The piece has now been shared on social media hundreds of times, and has more than 4,000 comments. Today, it is the second “most commented” article on TMZ's site. Other media organizations, like the Independent Review Journal, and the International Business Times have picked up the story. Trump supporters are also using it as evidence to support his rigging claims:
Hey MSM, when TMZ is doing your job for you, might be time to pack it in. https://t.co/GCOh9QGmln— BaconBits (@baconmanlives) October 25, 2016
As we pointed out in a tweetstorm directed at TMZ yesterday, impersonating a voter is exceedingly rare. "What we're talking about is people going into a polling place and pretending to be someone else," said Rick Hasen, an elections expert and a professor at University of California, Irvine School of Law. This type of fraud is incredibly hard to pull off.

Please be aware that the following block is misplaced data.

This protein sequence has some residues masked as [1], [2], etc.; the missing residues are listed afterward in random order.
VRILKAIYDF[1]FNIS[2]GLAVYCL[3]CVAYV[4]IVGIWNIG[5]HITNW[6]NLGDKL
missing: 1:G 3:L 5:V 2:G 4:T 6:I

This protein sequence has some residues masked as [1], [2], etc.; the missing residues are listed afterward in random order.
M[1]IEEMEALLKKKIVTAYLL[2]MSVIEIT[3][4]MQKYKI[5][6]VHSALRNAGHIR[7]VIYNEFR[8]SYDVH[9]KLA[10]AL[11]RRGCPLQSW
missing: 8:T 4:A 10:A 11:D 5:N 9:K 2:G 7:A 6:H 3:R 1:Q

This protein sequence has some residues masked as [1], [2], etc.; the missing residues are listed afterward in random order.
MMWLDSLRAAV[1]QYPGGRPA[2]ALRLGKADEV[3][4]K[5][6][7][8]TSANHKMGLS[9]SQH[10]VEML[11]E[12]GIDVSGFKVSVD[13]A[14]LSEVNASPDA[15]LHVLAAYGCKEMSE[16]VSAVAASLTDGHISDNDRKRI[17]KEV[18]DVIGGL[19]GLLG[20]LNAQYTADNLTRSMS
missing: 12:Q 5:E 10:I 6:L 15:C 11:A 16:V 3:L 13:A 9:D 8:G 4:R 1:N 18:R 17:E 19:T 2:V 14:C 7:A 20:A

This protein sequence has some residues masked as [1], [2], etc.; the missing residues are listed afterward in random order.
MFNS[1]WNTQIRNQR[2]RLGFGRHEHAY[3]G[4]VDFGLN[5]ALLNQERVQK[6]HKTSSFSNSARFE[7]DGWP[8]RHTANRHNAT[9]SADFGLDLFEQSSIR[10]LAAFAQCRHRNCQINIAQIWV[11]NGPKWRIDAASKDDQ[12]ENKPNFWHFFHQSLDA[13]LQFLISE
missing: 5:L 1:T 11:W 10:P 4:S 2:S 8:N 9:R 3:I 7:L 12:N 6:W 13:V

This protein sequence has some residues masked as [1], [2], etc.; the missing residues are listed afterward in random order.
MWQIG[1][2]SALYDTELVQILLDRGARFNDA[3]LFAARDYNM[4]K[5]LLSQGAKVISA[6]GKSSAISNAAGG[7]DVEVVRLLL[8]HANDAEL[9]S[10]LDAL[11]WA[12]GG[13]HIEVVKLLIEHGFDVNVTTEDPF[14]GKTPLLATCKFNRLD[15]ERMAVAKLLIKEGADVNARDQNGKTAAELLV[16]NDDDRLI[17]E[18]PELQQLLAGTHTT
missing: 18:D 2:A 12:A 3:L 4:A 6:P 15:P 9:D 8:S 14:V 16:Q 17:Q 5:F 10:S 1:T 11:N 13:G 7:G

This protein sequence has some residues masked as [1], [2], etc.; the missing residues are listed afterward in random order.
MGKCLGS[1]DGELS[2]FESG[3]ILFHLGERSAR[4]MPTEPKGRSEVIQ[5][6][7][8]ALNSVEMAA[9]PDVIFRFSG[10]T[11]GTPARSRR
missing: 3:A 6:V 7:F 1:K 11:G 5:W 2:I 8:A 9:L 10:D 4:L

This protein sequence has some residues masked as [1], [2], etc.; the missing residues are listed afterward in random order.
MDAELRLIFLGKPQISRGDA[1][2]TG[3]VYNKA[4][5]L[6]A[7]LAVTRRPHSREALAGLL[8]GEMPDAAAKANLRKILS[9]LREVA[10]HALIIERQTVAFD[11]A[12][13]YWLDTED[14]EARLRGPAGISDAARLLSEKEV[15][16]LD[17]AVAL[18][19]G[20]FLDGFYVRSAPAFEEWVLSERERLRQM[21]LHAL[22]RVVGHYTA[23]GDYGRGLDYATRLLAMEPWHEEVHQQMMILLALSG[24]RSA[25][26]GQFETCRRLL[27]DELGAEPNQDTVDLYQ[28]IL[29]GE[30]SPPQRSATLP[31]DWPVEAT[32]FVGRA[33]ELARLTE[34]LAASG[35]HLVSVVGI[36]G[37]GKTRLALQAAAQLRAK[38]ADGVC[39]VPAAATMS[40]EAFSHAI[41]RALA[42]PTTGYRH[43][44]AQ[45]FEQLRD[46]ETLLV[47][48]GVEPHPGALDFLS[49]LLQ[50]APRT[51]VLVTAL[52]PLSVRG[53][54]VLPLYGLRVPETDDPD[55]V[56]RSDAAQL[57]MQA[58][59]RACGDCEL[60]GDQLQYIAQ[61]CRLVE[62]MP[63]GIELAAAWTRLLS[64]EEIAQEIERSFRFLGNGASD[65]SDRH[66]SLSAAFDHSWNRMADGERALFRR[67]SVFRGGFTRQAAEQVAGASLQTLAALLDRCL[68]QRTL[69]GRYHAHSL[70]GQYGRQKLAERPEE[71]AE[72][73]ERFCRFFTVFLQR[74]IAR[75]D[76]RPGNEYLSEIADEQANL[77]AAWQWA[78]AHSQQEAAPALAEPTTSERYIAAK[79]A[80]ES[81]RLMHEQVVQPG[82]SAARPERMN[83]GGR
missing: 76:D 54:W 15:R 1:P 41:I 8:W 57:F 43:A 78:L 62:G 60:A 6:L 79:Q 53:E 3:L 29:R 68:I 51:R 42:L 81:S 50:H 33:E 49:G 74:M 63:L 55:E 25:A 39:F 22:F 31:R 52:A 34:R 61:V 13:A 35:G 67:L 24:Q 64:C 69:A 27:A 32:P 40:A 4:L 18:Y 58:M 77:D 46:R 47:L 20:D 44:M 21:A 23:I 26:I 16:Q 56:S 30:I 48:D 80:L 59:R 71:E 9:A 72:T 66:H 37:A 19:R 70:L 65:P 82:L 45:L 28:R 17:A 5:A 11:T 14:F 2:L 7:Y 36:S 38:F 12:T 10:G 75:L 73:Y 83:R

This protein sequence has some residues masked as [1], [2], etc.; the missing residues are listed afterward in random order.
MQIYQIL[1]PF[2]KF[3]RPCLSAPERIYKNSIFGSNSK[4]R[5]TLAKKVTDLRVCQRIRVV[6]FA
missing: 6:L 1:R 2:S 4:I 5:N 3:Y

"You'd have to know who isn't voting, and then you'd also have to know that person wouldn't be recognized if you went into their polling place and pretended to be them, since polling places are often run by neighbors," Hasen said. You'd also have to look as if you could be about the age of the voter you are impersonating, and mimic their signature to the point of passing. To do this on a mass scale — to the point it could tip elections — would be essentially impossible, Hasen added. He said he has never found a single example of this type of fraud impacting any election.
No widely accepted research has found in-person voter fraud is actually a real concern. A study by a Columbia University professor tracked accusations of fraud for two years, and found that the vast majority of reports were "false claims by the loser of a close race, mischief and administrative or voter error." Another study done at Arizona State University found zero successful prosecutions for voter fraud in five states between 2012 and 2016. A study of 14 years of voting (about 1 billion ballots) found a total of 31 credible instances of in-person voter fraud.
And even these extremely rare cases of in-person voter impersonation are generally caught before they are counted, said Hasen. "Even if we had these perfect criminals who could figure out how to perfectly sign for someone else, it’s not going to do the trick," he said. "Your neighbor can come in to vote, look at their name on the roll and say, 'Hey, someone else has voted as me,' and that puts an end to that."